It’s a dirty little secret in art and design education that the beloved routine of the “critique” or “crit” doesn’t work. Although many tutors cling to it as an essential way of providing guidance and feedback, plenty of research has shown that it leaves the vast majority of students confused and, in some cases, distressed (trust me, I’ve seen the tears – and from normally “tough” students).
The only purpose the crit appears to serve is to emphasise the tutor’s status as alpha male (or female, but it’s usually male).
The crit was wonderfully lampooned in “Art School Confidential” by Daniel Clowes (transferred moderately well from comic book to big screen in 2005).
The big problem with crits is coming up with things to say. From my observations they have to sound profound, critical and completely vague and meaningless so that what a student thinks is “encouraging” can later be claimed to have been a warning of dire consequences. And with so many students these days, it’s becoming much more difficult to come up with something new.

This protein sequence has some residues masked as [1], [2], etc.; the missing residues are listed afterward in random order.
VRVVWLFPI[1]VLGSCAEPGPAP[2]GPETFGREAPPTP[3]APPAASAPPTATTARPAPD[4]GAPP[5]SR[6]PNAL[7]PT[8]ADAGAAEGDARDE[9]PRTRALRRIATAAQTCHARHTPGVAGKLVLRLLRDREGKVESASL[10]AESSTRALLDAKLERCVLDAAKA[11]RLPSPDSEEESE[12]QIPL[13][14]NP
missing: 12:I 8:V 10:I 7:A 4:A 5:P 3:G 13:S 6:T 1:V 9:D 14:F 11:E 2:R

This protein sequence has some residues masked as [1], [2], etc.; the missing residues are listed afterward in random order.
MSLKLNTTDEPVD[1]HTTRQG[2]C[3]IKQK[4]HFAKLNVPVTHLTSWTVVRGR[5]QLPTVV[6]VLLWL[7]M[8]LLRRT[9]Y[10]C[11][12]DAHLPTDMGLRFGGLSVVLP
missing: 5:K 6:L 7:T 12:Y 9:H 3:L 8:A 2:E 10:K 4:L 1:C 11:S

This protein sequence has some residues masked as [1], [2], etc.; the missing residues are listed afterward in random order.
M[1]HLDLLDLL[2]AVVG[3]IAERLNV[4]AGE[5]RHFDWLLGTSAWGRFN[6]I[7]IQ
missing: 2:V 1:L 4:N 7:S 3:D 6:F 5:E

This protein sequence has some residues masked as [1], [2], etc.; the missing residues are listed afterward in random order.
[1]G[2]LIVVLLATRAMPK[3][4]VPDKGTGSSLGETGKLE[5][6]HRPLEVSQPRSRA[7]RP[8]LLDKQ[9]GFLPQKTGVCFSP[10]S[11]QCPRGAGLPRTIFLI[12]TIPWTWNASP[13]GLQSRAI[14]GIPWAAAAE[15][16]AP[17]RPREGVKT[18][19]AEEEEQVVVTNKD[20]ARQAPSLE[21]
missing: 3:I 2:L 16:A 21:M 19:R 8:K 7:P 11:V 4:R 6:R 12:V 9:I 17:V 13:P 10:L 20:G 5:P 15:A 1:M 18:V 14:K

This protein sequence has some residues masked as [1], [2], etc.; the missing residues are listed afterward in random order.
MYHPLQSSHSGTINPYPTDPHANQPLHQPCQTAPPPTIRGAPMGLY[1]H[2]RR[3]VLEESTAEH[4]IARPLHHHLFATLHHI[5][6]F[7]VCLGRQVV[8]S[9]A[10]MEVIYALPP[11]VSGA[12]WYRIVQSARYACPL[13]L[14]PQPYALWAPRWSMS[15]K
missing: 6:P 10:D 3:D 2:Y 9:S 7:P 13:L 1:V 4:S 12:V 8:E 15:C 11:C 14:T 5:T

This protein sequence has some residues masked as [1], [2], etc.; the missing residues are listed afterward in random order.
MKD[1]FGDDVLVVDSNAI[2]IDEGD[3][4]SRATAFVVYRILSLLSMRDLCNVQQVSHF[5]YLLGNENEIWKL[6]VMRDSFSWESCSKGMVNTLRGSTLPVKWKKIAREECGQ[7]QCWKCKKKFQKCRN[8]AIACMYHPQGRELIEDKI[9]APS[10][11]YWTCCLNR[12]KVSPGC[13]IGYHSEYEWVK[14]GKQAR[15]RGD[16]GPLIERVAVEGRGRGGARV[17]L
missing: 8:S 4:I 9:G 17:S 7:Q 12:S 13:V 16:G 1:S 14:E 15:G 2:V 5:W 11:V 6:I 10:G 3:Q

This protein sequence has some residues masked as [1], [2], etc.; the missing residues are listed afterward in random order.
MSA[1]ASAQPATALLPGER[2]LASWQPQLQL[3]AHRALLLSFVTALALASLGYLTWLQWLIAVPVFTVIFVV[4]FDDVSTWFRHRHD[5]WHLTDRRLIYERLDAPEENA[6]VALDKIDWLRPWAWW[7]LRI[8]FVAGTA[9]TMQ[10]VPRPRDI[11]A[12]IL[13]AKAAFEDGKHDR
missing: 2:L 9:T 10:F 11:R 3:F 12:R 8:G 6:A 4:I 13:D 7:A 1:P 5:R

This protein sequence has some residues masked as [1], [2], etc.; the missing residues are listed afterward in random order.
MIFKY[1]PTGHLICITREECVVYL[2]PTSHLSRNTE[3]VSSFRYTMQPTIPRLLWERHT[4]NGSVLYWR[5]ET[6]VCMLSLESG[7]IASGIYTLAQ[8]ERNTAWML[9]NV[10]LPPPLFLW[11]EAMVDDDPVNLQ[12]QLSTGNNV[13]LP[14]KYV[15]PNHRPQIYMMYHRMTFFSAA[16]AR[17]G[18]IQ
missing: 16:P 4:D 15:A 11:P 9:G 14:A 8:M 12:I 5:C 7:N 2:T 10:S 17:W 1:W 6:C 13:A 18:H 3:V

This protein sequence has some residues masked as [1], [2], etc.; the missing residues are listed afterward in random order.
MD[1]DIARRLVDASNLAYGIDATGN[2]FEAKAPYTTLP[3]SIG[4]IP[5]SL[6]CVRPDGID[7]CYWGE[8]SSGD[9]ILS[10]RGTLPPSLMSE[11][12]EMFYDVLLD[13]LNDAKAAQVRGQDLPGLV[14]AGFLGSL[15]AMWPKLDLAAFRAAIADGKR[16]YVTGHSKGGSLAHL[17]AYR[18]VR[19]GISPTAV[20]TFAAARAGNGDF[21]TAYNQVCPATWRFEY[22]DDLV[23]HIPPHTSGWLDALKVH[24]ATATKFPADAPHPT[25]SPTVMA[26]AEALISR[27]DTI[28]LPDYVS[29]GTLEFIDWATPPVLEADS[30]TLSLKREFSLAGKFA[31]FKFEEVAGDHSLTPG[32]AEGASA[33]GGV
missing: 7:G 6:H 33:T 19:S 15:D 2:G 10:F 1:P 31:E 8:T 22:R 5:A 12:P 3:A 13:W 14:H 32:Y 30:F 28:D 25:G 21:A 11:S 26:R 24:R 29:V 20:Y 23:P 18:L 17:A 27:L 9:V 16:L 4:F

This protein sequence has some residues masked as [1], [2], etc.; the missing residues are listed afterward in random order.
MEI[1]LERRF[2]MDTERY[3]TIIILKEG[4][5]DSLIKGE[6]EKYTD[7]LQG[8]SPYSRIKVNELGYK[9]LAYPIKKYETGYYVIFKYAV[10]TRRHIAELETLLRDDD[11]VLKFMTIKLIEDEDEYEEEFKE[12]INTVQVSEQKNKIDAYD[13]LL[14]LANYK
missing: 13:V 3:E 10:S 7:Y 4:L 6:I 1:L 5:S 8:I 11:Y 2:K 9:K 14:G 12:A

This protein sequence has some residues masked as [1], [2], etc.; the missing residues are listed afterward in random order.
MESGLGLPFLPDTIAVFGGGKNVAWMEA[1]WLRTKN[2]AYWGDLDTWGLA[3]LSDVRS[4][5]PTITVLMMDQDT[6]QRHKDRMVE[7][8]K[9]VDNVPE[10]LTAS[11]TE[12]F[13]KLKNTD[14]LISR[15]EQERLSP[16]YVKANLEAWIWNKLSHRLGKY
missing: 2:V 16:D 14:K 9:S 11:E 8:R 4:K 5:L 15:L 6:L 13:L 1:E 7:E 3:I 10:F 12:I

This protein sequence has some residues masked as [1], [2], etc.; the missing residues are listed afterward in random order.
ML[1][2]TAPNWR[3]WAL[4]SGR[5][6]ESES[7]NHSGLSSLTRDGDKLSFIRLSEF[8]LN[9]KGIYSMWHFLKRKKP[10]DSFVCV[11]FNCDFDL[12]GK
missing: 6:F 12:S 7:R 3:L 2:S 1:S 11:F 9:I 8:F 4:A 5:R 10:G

What we need is a tool to create endless amounts of critical responses to art projects (CRAP) from a few random seeds. Ladies and gentlemen, I give you the CRAP generator!
Click the green button to start!
Disclaimer: the words come from a document circulating among staff at the university I worked at, and I don’t know who wrote them (I added some of my own).
Incidentally, if you’re interested in the research I mentioned, drop me a line and I’ll send you a list. It’s interesting that I’ve never found one bit of research that suggests the crit is a positive experience for anyone other than the person doing it.